Minimal layouts are, by far, my favourite type of layouts — there’s something about the simplicity and cleanliness of them that makes minimal user interfaces a delight to use. But as minimal layouts surged in popularity with the rise of the highly-fashionable “flat design”, many designers forgot that minimalism is much more than a trendy visual aesthetic.
Minimalist design is goal-driven, sometimes even devoid of emotional appeal. It’s about helping the user accomplish something in the quickest and easiest way imaginable, and while a huge aspect of that is about simplifying the interface, many designers choose to minimalise the wrong aspects of the design.
Lets take a look.
Don’t Go Full-Flat
Flat design lead the way to minimalism in the modern era of interface design, but by removing certain styles (such as shadows on buttons), eliminating that three-dimensional element of the design, we created vagueness, not minimalism. Removing anything unnecessary from the design is a terrific way to simplify an interface, but removing the wrong things will only lead the user to grow frustrating with your interface.
Enter “Flat 2.0”, as they called it. Flat 2.0 is a way of designing minimal visuals without becoming overly-minimal, or ultra-minimal as some describe it. Imagine layouts with a clean, minimalist feel, but where the buttons actually look clickable.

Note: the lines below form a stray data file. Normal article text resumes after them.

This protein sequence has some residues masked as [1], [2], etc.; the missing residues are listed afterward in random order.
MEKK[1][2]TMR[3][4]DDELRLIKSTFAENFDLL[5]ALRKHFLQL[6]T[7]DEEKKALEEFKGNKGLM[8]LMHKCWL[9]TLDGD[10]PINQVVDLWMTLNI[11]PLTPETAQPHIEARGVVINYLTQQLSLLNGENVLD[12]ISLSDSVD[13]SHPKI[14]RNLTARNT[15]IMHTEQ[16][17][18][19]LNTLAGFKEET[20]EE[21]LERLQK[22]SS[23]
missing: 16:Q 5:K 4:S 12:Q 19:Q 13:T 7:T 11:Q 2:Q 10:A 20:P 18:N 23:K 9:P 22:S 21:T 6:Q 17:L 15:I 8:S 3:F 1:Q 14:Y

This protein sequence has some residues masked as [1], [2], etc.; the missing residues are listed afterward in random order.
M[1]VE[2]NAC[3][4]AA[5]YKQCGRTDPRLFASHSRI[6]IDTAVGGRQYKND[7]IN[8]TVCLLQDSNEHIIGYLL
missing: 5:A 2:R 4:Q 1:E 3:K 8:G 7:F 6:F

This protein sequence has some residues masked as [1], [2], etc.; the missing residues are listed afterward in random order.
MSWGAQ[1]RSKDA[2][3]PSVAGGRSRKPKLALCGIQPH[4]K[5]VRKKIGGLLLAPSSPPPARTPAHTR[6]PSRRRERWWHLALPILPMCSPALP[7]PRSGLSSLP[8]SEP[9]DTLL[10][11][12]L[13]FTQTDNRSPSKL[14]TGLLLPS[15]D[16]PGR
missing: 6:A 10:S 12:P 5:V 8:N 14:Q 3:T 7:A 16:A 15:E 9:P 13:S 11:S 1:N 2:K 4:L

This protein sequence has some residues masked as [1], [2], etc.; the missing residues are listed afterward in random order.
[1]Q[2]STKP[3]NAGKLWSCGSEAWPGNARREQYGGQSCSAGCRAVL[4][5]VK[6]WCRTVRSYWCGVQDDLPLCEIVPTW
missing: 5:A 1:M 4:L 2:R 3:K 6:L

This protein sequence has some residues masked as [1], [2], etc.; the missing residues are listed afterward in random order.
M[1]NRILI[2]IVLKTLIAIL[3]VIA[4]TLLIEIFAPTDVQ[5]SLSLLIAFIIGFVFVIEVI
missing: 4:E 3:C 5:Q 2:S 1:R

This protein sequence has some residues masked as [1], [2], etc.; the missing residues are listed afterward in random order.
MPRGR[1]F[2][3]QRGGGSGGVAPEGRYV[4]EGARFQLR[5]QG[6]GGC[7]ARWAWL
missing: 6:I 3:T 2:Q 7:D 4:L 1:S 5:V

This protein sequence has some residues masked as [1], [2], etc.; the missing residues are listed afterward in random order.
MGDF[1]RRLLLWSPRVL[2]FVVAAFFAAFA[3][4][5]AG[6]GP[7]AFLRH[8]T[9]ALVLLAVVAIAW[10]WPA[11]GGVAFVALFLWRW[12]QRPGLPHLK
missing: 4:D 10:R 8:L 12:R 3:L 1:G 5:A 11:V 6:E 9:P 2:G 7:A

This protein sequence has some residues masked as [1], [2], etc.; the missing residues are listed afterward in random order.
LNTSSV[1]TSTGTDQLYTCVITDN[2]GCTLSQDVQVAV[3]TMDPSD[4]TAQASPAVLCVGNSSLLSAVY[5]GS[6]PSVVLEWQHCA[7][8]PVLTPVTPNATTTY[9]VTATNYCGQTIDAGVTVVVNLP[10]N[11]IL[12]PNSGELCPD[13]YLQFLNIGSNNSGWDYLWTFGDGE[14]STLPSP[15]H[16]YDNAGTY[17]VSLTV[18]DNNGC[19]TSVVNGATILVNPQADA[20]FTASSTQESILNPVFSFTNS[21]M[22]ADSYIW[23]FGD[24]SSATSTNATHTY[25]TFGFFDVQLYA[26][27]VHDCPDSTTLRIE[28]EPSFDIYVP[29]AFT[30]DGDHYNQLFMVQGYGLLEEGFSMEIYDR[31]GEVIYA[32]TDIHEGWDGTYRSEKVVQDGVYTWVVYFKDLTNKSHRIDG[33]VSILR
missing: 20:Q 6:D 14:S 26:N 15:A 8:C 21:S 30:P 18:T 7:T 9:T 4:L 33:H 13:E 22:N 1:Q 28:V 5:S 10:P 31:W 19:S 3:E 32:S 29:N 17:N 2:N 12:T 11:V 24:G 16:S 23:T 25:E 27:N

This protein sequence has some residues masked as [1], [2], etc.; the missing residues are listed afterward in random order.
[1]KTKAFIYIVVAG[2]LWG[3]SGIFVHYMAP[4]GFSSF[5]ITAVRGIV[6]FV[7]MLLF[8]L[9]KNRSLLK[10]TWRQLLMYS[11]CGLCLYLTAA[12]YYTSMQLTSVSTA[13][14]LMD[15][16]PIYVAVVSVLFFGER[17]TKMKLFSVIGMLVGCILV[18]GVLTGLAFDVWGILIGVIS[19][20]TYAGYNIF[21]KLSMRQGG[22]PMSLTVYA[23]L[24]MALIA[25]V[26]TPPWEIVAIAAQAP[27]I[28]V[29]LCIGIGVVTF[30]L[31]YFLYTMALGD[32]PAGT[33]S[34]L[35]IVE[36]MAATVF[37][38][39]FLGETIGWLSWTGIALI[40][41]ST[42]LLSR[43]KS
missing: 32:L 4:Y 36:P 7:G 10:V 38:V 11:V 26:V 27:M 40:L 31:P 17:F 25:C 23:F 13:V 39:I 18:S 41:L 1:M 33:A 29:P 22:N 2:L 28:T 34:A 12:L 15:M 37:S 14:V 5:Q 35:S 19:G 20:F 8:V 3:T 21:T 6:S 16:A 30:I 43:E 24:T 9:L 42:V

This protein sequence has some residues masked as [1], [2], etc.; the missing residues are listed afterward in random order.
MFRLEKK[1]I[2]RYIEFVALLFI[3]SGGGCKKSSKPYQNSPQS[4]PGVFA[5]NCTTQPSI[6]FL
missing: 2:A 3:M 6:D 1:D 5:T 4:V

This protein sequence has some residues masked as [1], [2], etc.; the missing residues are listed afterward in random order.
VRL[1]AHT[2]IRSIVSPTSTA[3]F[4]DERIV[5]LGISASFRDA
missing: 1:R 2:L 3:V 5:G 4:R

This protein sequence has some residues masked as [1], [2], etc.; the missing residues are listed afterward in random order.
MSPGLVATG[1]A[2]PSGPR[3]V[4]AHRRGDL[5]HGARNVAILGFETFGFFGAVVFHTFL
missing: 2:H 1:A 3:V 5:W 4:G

Reduce the Impact of Less-Important Visuals
So if you’re not going full-flat, can you still achieve minimalism? Of course! Most designers go wrong when they assume that flat design = minimalism, but in actuality the best way to achieve it is to reduce the impact of less important visuals. Don’t destroy the user experience by increasing the vagueness of tap targets; instead, reduce the impact of the heavy background image, swap your bold display font for something more readable.
In short: reduce the visual impact of redundant elements.
Find Cleaner Solutions to UX Problems
Minimalism isn’t all about visuals, it’s about simplifying the user experience as well, and you’d be surprised at how much difference can be made by collectively applying reduction in little ways. Does that form really require that many input fields? Does the user really need to signup to achieve their goal? Put yourselves in the shoes of the user, be the user, what would help you navigate from A to B with ease?
Influence Eye-Movement with Shapes
Historically, websites were limited to rectangular shapes. By default, they still are, however modern web technology now allows us to create virtually any shape imaginable, and the subtle art of shaping can influence the user’s eye moment in significant ways. Lets take a “scroll down” instruction/button for instance. We could remove that button by instead shaping the bottom half of the container into a point. It achieves the same thing as a button but it achieves a more minimalist feel.
With the power of creativity by your side, and of course the advancements in modern technology, there are no limits to how you can simplify your interface designs without compromising on crystal-clear clarity, without minimising the most important elements of your design. With a little creativity and empathy for your users, you can become a minimalist aficionado!